But since The Lancet gave Sputnik a solid thumbs-up, he said, Argentine doctors’ reticence about the vaccine has mostly evaporated and the government is now planning to re-open schools on February 17, with teachers vaccinated.

Score a win for Russia.

Bad bet in Brazil

Authorities next door in Brazil, meanwhile, have fewer reasons to be thrilled with their bet on CoronaVac, made by China’s Sinovac.

The vaccine, which was promoted by its maker as having 78 per cent efficacy, was found to have only 50.38 per cent efficacy in clinical trials in Brazil, barely meeting the minimum 50 per cent WHO threshold for use. Given that efficacy tends to drop when vaccines are confronted with some of the new COVID variants, CoronaVac may fall under the efficacy threshold in the future.

That’s a headache for Joao Doria, the governor who ordered mandatory vaccination of all 46 million residents of Sao Paulo state with CoronaVac — against the advice of the World Health Organization, which says vaccination should be voluntary.

Politically, it’s good news for his main rival and the man he hopes to replace — President Jair Bolsonaro, who has long questioned the Chinese vaccine and has said mandatory vaccination “should only be for dogs.”

While Bolsonaro and Doria jockey for position ahead of next year’s elections, the geopolitical loser in Brazil’s vaccine infighting is China.


Health workers check the documents of seniors getting vaccinated with China’s CoronaVac during a priority COVID-19 vaccination drive for the elderly in Rio de Janeiro, Brazil, Friday, Feb. 5, 2021. (Silvia Izquierdo/The Associated Press)

The trust deficit

China claims 79 per cent efficacy for the vaccine it’s using domestically, made by state-owned Sinopharm. But Sinovac’s performance in the Brazilian clinical trials now calls any Chinese efficacy claims into question, said China-watcher Lynette Ong of Toronto’s Munk School of Global Affairs.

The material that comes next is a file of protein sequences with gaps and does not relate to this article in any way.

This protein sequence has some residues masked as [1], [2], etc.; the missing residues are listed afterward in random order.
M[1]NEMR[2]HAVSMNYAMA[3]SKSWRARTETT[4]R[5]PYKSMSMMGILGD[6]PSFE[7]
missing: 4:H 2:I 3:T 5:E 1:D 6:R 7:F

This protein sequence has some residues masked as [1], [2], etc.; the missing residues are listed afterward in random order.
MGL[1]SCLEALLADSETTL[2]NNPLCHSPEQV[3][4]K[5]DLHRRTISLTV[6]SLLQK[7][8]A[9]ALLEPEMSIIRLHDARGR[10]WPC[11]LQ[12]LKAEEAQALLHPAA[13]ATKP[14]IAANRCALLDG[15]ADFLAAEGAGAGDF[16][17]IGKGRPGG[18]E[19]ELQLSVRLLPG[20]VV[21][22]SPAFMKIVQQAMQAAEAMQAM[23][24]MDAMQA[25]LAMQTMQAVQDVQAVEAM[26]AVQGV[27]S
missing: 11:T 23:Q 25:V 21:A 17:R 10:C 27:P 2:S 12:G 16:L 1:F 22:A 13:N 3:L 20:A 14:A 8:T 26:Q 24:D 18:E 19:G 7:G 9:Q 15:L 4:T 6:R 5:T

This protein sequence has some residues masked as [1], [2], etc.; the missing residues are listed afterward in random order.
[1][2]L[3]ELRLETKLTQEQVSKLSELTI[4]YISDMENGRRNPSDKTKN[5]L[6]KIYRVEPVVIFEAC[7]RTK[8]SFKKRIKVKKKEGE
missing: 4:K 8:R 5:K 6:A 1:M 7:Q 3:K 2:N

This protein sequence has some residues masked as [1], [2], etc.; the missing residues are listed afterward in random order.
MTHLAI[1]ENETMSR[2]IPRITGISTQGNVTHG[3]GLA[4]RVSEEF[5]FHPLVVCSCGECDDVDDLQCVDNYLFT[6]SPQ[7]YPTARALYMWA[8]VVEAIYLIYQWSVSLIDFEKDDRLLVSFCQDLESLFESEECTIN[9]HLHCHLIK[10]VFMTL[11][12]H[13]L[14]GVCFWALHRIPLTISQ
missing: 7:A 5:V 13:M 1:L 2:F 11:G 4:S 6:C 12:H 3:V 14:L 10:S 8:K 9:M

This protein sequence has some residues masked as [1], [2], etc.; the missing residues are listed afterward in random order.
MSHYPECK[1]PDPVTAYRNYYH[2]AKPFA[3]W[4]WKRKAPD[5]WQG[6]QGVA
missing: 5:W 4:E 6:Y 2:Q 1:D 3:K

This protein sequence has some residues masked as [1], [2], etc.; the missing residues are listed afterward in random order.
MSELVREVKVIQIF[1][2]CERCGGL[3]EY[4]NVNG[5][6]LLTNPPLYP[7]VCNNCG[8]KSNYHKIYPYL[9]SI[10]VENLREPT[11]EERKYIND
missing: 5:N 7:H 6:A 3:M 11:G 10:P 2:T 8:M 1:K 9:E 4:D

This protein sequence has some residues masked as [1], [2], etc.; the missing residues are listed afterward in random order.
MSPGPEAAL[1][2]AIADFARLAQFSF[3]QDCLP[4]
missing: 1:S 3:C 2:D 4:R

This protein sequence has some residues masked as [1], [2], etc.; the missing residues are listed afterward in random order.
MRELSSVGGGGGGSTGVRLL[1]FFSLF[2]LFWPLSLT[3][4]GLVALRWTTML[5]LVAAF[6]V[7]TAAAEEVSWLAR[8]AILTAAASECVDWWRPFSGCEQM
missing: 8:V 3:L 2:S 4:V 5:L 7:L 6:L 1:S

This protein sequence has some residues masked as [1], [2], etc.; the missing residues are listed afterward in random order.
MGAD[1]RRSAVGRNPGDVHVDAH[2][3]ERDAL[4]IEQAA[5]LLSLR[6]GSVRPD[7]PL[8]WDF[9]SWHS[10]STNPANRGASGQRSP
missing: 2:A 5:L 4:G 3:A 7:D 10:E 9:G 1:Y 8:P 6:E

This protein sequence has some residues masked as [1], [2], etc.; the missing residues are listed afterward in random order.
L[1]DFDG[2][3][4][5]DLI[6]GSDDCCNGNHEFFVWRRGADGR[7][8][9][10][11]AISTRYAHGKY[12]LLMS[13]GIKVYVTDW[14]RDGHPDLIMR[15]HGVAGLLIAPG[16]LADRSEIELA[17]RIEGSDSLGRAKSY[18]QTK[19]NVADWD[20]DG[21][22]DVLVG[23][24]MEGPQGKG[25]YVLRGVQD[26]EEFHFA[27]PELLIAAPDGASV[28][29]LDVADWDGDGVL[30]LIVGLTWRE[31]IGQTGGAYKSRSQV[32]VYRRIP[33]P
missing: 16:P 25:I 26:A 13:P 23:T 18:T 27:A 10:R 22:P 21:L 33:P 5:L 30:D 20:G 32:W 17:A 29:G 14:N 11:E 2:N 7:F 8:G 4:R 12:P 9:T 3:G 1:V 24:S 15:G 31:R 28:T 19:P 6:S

“I think the biggest issue is the trust deficit,” she said. “When Pfizer or AstraZeneca put out a number, we have no a priori reason to question that number. But when Chinese authorities or Chinese companies give you a number, you need justification to trust that number, because of what happened in the last 12 months.

“I think that is what I see as the major implication of the pandemic — that they have to take the extra step to convince people that they could be trusted.”

Sinovac’s vaccine has been sent to many more countries than has Sputnik. World leaders have received the Sinovac shot, among them Turkey’s Recep Tayyip Erdoğan and Indonesia’s Joko Widodo. China has set aside $ 2 billion to fund vaccinations in Africa and has made available another $ 1 billion for Latin American governments to buy its vaccines on credit.

But since the Brazilian study poured cold water on China’s vaccine claims, Malaysia and Singapore have put their plans to use CoronaVac on hold while they wait for more testing results.

Media outlets in the Philippines have been suggesting that President Rodrigo Duterte doesn’t want to take the CoronaVac shot himself — and also doesn’t want to admit that he’s saddled his country with 25 million mediocre doses. Duterte has announced that he’s chosen to get his shot in the buttocks, rather than the arm.

“Let’s respect that,” Francisco Duque, the country’s health minister, told reporters recently — adding that Duterte’s choice means he’ll be getting his shot in private.

India the vaccine superpower

“What we see is that the countries that prefer Chinese vaccines are the ones that have supported the Belt-and-Road Initiative, meaning that as a whole, they’re favourable to growing Chinese influence,” said Ong, referring to Beijing’s ambitious global trade infrastructure strategy.